Apparently not.

I’m used to the fact that people I care about hold opinions that oppose my own; I’m used to swallowing back my own reaction when these people repeat or forward half-truths and empty rhetoric apparently designed to sow discord under the guise of being clever or erudite. I’m used to changing the subject, leaving the room, or hitting the delete key, because for me there is no opinion someone holds or any material thing that’s worth demeaning or in any way hurting someone for ~ and especially not for the momentary pleasure of feeling in some way superior.

And for the most part, I know when to keep my filters up or stop reading, but occasionally, I’m still taken by surprise ~ and when this kind of thing comes from someone you know to be genuinely open and intelligent, loving, and nurturing, it’s as if this person you love just stood up and slapped you for no reason you can discern.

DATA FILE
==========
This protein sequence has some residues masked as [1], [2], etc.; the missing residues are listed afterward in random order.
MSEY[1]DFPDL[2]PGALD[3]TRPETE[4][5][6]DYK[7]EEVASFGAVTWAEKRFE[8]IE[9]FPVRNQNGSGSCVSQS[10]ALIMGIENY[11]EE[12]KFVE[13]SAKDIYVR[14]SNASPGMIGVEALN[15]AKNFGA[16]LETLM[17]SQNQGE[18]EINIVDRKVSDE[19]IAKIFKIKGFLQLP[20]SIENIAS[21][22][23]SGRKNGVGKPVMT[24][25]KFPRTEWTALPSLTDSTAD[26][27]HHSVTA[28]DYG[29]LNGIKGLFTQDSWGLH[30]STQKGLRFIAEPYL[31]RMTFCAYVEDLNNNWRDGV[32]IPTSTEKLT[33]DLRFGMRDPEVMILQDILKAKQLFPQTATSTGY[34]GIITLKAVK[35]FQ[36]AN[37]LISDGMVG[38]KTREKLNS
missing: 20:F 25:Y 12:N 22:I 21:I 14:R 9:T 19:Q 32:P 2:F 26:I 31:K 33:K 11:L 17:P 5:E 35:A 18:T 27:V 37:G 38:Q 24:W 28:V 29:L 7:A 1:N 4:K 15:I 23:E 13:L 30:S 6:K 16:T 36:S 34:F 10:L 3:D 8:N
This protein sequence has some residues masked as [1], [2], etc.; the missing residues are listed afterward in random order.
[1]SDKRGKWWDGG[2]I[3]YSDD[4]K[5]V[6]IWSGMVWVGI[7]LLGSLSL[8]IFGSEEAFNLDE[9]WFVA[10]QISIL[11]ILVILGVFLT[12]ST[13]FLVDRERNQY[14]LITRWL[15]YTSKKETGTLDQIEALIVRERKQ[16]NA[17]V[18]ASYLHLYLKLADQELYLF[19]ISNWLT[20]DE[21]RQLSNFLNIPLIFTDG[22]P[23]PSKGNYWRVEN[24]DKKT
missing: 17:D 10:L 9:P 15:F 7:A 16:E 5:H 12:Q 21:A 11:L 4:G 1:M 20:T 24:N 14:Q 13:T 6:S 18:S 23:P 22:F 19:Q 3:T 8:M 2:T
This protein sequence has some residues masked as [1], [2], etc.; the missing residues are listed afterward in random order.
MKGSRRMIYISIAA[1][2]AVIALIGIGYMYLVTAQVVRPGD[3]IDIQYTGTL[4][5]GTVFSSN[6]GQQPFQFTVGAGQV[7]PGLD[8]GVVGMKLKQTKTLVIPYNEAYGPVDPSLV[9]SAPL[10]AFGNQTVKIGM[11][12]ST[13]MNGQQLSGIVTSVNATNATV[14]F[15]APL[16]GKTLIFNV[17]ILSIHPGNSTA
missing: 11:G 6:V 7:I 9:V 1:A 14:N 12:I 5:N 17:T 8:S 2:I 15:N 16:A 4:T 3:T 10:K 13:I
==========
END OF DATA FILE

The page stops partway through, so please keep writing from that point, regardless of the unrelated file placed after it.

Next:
What started this, now in its second day, simmering was a fb post by someone I love, copied and pasted out of context and no doubt because, in a moment of frustration, it came close to expressing how this person thought or felt about certain individuals who game the system for their own benefit. Unfortunately, the verbal smack down and the comments in kind from readers of the post, while perhaps intended as just a momentary outlet of frustration, had the effect in reality of dehumanizing the individuals of the group being targeted and speciously implying that the abuses of this small percentage are representative of the whole.

They are not.

I can tell you from personal experience, most of the people receiving some kind of government assistance didn’t “volunteer” to be in the situation that made it necessary.  Most of them didn’t get there by making deliberately irresponsible choices.